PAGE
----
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Film

The one movie Viola Davis regrets making: "I betrayed myself and my people"

@LeeThomasMason

Viola Davis has enjoyed a storied career like no other, a journey to Hollywood stardom that is rarely seen, achieving historic success in a remarkably short time working in the realm of cinema. With four Oscar nominations to her name already, Davis is breaking records with every new project, proving that her remarkable skill can break down tired societal barriers. “Viola is one of the great actors of all time,” Denzel Washington once commented. “She’s been recognised later than some. But some people get the opportunity early, and they’re done by Tuesday,” he added.

Washington’s comments couldn’t be more accurate. Having shown very little interest in the big screen during the formative years of her career, Davis instead focused her attentions on the stage, building a reputation that would later see her recognised as one of the leading actors of Broadway during the 2000s. As whispers began to circulation throughout the movie business regarding her talent, Davis eventually secured a film breakthrough with a performance in John Patrick Shanley’s 2008 drama Doubt, for which she was nominated for an Academy Award. From that moment on, Davis was on a path to international stardom.

Now revered as the first and only African-American actor to achieve the Triple Crown of Acting, Davis has dazzled in pictures such as Fences, Widows, The Suicide Squad and, most recently, the brilliant Ma Rainey’s Black Bottom. However, sitting alongside that list of exceptional pictures is one moment of regret, a movie that proved to be a rare misstep from Davis, despite taking the plaudits for her performance.

In 2011, director Tate Taylor recruited Davis to star in The Help alongside an ensemble cast of Jessica Chastain, Emma Stone, Bryce Dallas Howard, Allison Janney, Octavia Spencer, and others. The film, based on Kathryn Stockett’s 2009 novel of the same name, is set in Jackson, Mississippi, in 1963, in the midst of the Civil Rights Movement.

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Centring on the story created by Eugenia ‘Skeeter’ Phelan, a young white journalist, The Help delves deep into Phelan’s relationship with Aibileen Clark and Minny Jackson, two black maids that are subjected to abhorrent racism at the hands of white families. While the movie would later become a commercial and critical success, earning four Oscar nominations including Best Picture, Best Actress for Davis, and Best Supporting Actress for both Chastain and Spencer, it also drew by criticism for harbouring a white saviour narrative, a topic that ultimately hit Davis hard.

Reflecting on her career to date, Davis once said: “Almost a better question is, have I ever done roles that I’ve regretted? I have, and The Help is on that list,” during an interview with Vanity Fair. “But not in terms of the experience and the people involved because they were all great. The friendships that I formed are ones that I’m going to have for the rest of my life. I had a great experience with these other actresses, who are extraordinary human beings. And I could not ask for a better collaborator than Tate Taylor.”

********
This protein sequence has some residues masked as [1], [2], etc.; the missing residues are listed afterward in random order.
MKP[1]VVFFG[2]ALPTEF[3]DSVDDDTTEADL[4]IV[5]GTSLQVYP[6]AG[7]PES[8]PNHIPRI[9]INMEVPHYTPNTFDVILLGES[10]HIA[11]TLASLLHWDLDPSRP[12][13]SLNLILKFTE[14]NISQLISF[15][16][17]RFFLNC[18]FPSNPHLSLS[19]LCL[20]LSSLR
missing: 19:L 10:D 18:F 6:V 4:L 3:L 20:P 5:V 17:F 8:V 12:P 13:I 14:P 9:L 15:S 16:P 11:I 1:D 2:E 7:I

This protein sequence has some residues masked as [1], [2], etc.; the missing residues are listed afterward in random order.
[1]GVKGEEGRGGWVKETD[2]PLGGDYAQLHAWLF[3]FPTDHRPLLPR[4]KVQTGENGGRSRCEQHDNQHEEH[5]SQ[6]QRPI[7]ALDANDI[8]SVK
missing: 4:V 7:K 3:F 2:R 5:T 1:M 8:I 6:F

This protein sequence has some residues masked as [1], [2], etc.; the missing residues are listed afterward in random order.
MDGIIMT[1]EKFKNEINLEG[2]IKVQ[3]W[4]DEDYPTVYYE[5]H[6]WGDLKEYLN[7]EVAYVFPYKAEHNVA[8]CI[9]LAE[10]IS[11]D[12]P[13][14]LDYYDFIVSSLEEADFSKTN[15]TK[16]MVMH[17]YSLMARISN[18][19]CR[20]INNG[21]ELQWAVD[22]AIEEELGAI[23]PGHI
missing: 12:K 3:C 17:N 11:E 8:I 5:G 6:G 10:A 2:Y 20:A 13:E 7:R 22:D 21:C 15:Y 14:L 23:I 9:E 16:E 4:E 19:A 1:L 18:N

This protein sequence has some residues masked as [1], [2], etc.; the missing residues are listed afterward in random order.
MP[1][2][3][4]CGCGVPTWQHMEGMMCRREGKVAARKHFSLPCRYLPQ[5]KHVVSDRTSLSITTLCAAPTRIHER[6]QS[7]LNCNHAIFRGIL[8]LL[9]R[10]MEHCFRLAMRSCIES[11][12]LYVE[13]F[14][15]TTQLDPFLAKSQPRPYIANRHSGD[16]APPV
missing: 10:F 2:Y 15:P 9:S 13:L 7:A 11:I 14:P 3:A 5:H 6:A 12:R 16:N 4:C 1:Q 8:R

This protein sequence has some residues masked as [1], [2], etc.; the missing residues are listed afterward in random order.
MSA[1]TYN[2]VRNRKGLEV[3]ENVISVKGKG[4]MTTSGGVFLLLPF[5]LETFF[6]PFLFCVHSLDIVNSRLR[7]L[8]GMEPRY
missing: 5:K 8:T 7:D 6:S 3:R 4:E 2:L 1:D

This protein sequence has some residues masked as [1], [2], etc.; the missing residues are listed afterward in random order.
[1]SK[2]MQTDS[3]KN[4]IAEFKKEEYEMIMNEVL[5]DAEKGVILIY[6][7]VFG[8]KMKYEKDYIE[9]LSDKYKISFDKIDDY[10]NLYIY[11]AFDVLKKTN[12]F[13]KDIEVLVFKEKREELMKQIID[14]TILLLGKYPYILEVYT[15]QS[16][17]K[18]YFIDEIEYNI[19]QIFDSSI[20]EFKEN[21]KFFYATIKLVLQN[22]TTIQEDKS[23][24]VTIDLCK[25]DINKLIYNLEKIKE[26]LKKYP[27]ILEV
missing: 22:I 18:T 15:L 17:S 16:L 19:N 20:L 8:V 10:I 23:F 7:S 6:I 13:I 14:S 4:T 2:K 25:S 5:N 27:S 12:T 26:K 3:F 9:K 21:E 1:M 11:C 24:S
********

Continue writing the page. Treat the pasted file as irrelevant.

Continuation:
Davis struggled with the stories told throughout the project, further explaining: “I just felt that at the end of the day that it wasn’t the voices of the maids that were heard. I know Aibileen. I know Minny [played by Octavia Spencer, who won a best-supporting-actress Oscar]. They’re my grandma. They’re my mom. And I know that if you do a movie where the whole premise is, I want to know what it feels like to work for white people and to bring up children in 1963, I want to hear how you really feel about it. I never heard that in the course of the movie.”

“They’re invested in the idea of what it means to be Black, but…it’s catering to the white audience,” she later told writer Sonia Saraiya. “The white audience at the most can sit and get an academic lesson into how we are. Then they leave the movie theatre and they talk about what it meant. They’re not moved by who we were.”

She added, “There’s no one who’s not entertained by The Help. But there’s a part of me that feels like I betrayed myself, and my people, because I was in a movie that wasn’t ready to [tell the whole truth],” Davis says. The Help was “created in the filter and the cesspool of systemic racism.”

It was a sentiment echoed by Bryce Dallas Howard, who also shared her views on The Help, explaining; “I’m so grateful for the exquisite friendships that came from that film — our bond is something I treasure deeply and will last a lifetime,” she wrote on Facebook. “This being said, The Help is a fictional story told through the perspective of a white character and was created by predominantly white storytellers. We can all go further”.

Offering some reason as to why Davis took the role in the first place, she explained: “I was that journeyman actor, trying to get in.”

Despite her regret, Davis has always been sincere in her admiration for the cast and crew that worked on The Help, openly praising director Taylor and castmates Stone, Chastain and Octavia Spencer. “I cannot tell you the love I have for these women, and the love they have for me,” she said. “But with any movie – are people ready for the truth?”

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